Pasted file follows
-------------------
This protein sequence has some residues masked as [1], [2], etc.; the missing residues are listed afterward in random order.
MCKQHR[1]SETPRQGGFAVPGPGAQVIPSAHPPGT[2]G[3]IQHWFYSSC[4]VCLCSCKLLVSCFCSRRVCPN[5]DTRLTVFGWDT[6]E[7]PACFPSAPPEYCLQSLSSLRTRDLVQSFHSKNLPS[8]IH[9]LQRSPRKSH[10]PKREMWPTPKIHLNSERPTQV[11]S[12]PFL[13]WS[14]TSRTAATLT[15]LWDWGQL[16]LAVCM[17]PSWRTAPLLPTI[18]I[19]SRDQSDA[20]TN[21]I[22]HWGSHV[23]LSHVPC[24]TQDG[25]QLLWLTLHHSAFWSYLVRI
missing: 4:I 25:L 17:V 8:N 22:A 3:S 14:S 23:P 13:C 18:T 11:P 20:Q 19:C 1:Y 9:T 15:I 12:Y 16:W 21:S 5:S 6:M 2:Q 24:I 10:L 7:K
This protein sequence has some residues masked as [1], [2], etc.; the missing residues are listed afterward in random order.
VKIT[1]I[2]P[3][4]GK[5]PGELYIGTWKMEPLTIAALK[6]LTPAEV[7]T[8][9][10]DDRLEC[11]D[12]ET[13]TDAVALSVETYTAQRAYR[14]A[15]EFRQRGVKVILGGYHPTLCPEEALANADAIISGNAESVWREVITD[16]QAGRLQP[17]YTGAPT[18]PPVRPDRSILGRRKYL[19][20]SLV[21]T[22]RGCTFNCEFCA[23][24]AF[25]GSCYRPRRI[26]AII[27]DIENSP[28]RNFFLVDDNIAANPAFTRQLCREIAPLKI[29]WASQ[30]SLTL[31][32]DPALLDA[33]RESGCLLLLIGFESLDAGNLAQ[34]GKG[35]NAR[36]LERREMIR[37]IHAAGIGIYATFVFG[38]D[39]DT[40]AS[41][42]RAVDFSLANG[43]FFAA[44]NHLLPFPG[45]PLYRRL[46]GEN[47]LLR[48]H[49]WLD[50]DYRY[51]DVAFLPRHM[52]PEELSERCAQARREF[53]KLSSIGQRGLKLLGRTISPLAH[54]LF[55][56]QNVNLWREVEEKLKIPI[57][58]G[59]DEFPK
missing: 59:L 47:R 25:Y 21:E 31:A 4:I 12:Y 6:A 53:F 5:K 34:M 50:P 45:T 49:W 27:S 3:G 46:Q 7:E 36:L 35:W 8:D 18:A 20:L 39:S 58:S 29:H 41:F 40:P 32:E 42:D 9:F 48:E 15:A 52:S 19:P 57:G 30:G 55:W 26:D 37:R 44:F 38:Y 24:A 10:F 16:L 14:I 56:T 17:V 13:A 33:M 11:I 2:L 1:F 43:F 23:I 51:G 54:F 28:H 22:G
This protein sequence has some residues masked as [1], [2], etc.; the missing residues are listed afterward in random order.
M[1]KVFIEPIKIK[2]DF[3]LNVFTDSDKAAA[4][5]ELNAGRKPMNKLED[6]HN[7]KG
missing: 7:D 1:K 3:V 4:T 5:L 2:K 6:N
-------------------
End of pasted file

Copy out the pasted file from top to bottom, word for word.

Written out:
This protein sequence has some residues masked as [1], [2], etc.; the missing residues are listed afterward in random order.
MCKQHR[1]SETPRQGGFAVPGPGAQVIPSAHPPGT[2]G[3]IQHWFYSSC[4]VCLCSCKLLVSCFCSRRVCPN[5]DTRLTVFGWDT[6]E[7]PACFPSAPPEYCLQSLSSLRTRDLVQSFHSKNLPS[8]IH[9]LQRSPRKSH[10]PKREMWPTPKIHLNSERPTQV[11]S[12]PFL[13]WS[14]TSRTAATLT[15]LWDWGQL[16]LAVCM[17]PSWRTAPLLPTI[18]I[19]SRDQSDA[20]TN[21]I[22]HWGSHV[23]LSHVPC[24]TQDG[25]QLLWLTLHHSAFWSYLVRI
missing: 4:I 25:L 17:V 8:N 22:A 3:S 14:S 23:P 13:C 18:T 11:P 20:Q 19:C 1:Y 9:T 15:I 12:Y 16:W 21:S 5:S 6:M 2:Q 24:I 10:L 7:K
This protein sequence has some residues masked as [1], [2], etc.; the missing residues are listed afterward in random order.
VKIT[1]I[2]P[3][4]GK[5]PGELYIGTWKMEPLTIAALK[6]LTPAEV[7]T[8][9][10]DDRLEC[11]D[12]ET[13]TDAVALSVETYTAQRAYR[14]A[15]EFRQRGVKVILGGYHPTLCPEEALANADAIISGNAESVWREVITD[16]QAGRLQP[17]YTGAPT[18]PPVRPDRSILGRRKYL[19][20]SLV[21]T[22]RGCTFNCEFCA[23][24]AF[25]GSCYRPRRI[26]AII[27]DIENSP[28]RNFFLVDDNIAANPAFTRQLCREIAPLKI[29]WASQ[30]SLTL[31][32]DPALLDA[33]RESGCLLLLIGFESLDAGNLAQ[34]GKG[35]NAR[36]LERREMIR[37]IHAAGIGIYATFVFG[38]D[39]DT[40]AS[41][42]RAVDFSLANG[43]FFAA[44]NHLLPFPG[45]PLYRRL[46]GEN[47]LLR[48]H[49]WLD[50]DYRY[51]DVAFLPRHM[52]PEELSERCAQARREF[53]KLSSIGQRGLKLLGRTISPLAH[54]LF[55][56]QNVNLWREVEEKLKIPI[57][58]G[59]DEFPK
missing: 59:L 47:R 25:Y 21:E 31:A 4:I 12:Y 6:A 53:F 5:K 34:M 50:P 45:T 49:W 27:S 3:G 46:Q 7:E 36:L 35:W 8:D 18:A 20:L 39:S 58:S 29:H 41:F 40:P 32:E 42:D 9:F 48:E 15:A 52:S 19:P 57:G 30:G 55:W 26:D 37:R 44:F 38:Y 24:A 10:F 16:L 14:I 56:T 17:V 13:A 33:M 11:I 2:L 1:F 43:F 23:I 51:G 54:F 28:H 22:G
This protein sequence has some residues masked as [1], [2], etc.; the missing residues are listed afterward in random order.
M[1]KVFIEPIKIK[2]DF[3]LNVFTDSDKAAA[4][5]ELNAGRKPMNKLED[6]HN[7]KG
missing: 7:D 1:K 3:V 4:T 5:L 2:K 6:N